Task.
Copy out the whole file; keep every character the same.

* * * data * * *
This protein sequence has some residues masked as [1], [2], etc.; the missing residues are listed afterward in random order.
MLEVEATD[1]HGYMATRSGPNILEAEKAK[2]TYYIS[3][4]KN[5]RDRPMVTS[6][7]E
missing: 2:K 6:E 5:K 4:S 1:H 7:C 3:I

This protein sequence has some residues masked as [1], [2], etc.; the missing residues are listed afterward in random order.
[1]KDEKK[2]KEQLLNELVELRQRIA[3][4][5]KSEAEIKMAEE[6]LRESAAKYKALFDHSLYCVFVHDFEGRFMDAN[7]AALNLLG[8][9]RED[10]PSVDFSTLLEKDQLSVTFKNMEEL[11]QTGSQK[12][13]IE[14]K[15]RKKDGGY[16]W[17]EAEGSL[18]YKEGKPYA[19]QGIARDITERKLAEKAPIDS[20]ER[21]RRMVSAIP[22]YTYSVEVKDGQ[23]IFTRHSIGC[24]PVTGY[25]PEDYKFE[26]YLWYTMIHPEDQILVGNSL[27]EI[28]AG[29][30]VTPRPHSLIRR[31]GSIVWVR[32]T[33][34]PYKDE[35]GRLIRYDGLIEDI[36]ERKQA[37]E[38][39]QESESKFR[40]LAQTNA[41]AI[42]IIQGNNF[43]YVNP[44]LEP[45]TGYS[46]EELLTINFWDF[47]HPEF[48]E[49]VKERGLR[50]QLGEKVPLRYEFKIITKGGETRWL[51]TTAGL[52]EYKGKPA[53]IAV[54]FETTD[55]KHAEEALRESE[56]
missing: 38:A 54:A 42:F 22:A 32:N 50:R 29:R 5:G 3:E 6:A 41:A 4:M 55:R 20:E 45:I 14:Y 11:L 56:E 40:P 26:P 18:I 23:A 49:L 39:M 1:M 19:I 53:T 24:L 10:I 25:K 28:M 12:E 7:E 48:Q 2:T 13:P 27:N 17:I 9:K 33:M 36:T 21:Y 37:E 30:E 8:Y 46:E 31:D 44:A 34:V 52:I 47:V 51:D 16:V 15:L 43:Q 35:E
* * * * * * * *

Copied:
This protein sequence has some residues masked as [1], [2], etc.; the missing residues are listed afterward in random order.
MLEVEATD[1]HGYMATRSGPNILEAEKAK[2]TYYIS[3][4]KN[5]RDRPMVTS[6][7]E
missing: 2:K 6:E 5:K 4:S 1:H 7:C 3:I

This protein sequence has some residues masked as [1], [2], etc.; the missing residues are listed afterward in random order.
[1]KDEKK[2]KEQLLNELVELRQRIA[3][4][5]KSEAEIKMAEE[6]LRESAAKYKALFDHSLYCVFVHDFEGRFMDAN[7]AALNLLG[8][9]RED[10]PSVDFSTLLEKDQLSVTFKNMEEL[11]QTGSQK[12][13]IE[14]K[15]RKKDGGY[16]W[17]EAEGSL[18]YKEGKPYA[19]QGIARDITERKLAEKAPIDS[20]ER[21]RRMVSAIP[22]YTYSVEVKDGQ[23]IFTRHSIGC[24]PVTGY[25]PEDYKFE[26]YLWYTMIHPEDQILVGNSL[27]EI[28]AG[29][30]VTPRPHSLIRR[31]GSIVWVR[32]T[33][34]PYKDE[35]GRLIRYDGLIEDI[36]ERKQA[37]E[38][39]QESESKFR[40]LAQTNA[41]AI[42]IIQGNNF[43]YVNP[44]LEP[45]TGYS[46]EELLTINFWDF[47]HPEF[48]E[49]VKERGLR[50]QLGEKVPLRYEFKIITKGGETRWL[51]TTAGL[52]EYKGKPA[53]IAV[54]FETTD[55]KHAEEALRESE[56]
missing: 38:A 54:A 42:F 22:A 32:N 50:R 29:R 5:G 3:E 6:A 41:A 4:M 55:R 20:E 45:I 14:Y 11:L 56:E 40:P 26:P 18:I 23:A 49:L 39:M 1:M 19:I 53:T 24:L 10:I 25:K 28:M 12:E 7:E 48:Q 2:T 13:P 27:N 17:I 9:K 33:M 36:T 21:Y 37:E 30:E 8:Y 46:E 31:D 44:A 34:V 52:I 47:V 51:D 16:V 15:L 43:Q 35:E